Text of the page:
If you are new to kayaking or you have been doing it for a while and want to try something different?
River kayaking can be full of excitement and offers a different challenge every time you hit the water.
However, kayaking on a river is very different from flatwater kayaking, and there are a few things you need to know first.
Here, we will look at the top 5 kayaking tips and tricks, and before you know it, you will be moving up to sea kayaking for an even bigger challenge.
River Kayaking Tips
1. Dress Accordingly
You may not think this is much of a tip for river kayaking, yet it can be one of the most important things you do. River kayaking isn’t like the calm waters of a lake, and you will get wet.
You need to take extra clothes because the last thing you want is to be hyped up but feeling wet and cold when you finish.
The best way to keep all your spare gear safe is to use secure dry bags. These are handy for keeping much more than dry clothes out of the reach of rough river water.
2. Choose the Right Grades
Regular river kayaking may lead to white water spots. These come in grades, so it is vital not to attempt grades that are too high at the start. Grade 1 and 2 are ideal for beginners to river kayaking. This allows you to read water currents while you improve your paddling techniques.
One other thing here is to make sure you have the right kayak for river kayaking as well as the size of your body.
Kayaking paddling on rougher waters is much harder, and you will need the right kayak you can maneuver or one which can support you safely.
3. Prevent and Recover from a Capsize
Rather than just knowing all the best kayaking paddling tips, you do need to know what to do to either prevent or recover from a capsize.
Unless the waters on the river are very rough, you can prevent a capsize if you paddle correctly.
If you do have a capsize, be sure to hang onto the side of the kayak and your paddle. These float away easily.
If your kayak is upturned, you can flip it. There is a proper technique for climbing back into your kayak, yet it may be easier to swim to the shore when you are still learning.
4. Knowing Your Paddles and How to Hold Them
For kayaking on a river, you do need the right paddle that is the correct length for your size. Before learning the paddling strokes in the next section, you do need to know how to hold your paddle.
Place your hands on the shaft a little wider than your shoulder width. You should always use a relaxed grip because you can suffer from lots of friction, and it will make you tense and affect how you are holding the paddle during each of the strokes.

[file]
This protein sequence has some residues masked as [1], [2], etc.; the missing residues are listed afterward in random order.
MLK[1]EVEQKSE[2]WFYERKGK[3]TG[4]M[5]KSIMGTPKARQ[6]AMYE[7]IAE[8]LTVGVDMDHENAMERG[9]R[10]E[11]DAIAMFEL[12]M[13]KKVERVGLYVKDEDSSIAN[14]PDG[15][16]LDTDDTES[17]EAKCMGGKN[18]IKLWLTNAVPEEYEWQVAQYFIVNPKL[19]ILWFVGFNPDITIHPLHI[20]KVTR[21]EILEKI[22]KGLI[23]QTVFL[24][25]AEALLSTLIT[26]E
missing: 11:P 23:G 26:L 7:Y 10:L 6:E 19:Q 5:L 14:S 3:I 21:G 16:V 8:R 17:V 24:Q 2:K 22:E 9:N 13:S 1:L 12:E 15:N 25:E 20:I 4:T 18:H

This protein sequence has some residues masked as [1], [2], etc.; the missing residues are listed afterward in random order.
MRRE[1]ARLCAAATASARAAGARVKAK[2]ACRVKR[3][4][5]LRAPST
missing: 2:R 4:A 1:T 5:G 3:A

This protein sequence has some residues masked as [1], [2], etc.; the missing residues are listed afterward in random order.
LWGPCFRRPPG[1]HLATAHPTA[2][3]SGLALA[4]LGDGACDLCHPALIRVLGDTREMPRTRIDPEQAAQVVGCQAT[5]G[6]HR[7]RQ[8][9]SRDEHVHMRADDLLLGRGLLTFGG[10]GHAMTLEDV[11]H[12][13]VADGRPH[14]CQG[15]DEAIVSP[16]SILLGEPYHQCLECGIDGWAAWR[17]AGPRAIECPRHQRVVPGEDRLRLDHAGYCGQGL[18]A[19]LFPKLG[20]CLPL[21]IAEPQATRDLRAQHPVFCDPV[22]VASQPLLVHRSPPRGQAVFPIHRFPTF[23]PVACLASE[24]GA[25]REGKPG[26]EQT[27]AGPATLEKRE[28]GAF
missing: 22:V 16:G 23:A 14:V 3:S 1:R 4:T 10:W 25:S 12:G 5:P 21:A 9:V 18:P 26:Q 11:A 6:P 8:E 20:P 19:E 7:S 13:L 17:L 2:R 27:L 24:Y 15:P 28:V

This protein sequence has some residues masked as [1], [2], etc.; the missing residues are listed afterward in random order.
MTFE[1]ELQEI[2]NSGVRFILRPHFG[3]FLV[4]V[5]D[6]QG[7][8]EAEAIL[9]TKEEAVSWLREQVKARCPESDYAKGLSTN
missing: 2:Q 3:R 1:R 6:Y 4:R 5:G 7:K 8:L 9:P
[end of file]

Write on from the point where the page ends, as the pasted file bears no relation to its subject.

The only time you will grip the shaft hard is with the hand which is closest to the blade in the water.
With a grip that is relaxed, and when you keep knuckles pointing upward, you can retain a better form where you can use your core and put power into your strokes without wasting energy.
5. Learning the Basic Strokes
Before tackling any river, you do need to know the right kayaking techniques for efficient paddling.
On a lake, you may know how to paddle in a straight line, yet you need to know more for the rougher waters of a river.
- Dip the blade in the water by your feet
- Rotate your torso, and you drag the blade backward and behind you
- As your hand reaches your hip, you can slice the blade from the water. Repeat on the other side.
- Submerge the blade in the water level with your hip
- Twist your torso as the blade moves toward your feet
- When you reach a point level with your feet, slice the blade from the water
It is possible to turn your kayak by doing one stroke on one side. However, sweep strokes are more efficient and use less energy.
- Extend your arms forward while submerging the paddle blade in the water
- Sweep your blade in a wide arc toward the stern of your kayak. You will use all your core muscles as you power through this stroke to make it as efficient as possible.
- As the blade nears the hull toward the back of the cockpit, slide the blade from the water
This allows you to turn with no loss of momentum. If you wish to turn in the opposite direction, do the same on the other side.
You use the draw stroke to move your boat sideways without turning. If you are pulling up to the side of the river, or a kayaking partners boat, then this is the stroke you use.
- Spin the paddle shaft, so the blade is horizontal to the water
- Stretch out, so the blade tip is in the water approximately two-feet from the kayak
- Pull with your lower hand, so the blade travels toward you. Your other hand will rise, and the angle of the shaft will be steep
You will need several of these to reach where you are going. Be sure not to hit the side of the kayak with the paddle.
If you do hit your kayak, let go with your top hand and start again. You can easily capsize your kayak if you do this wrong.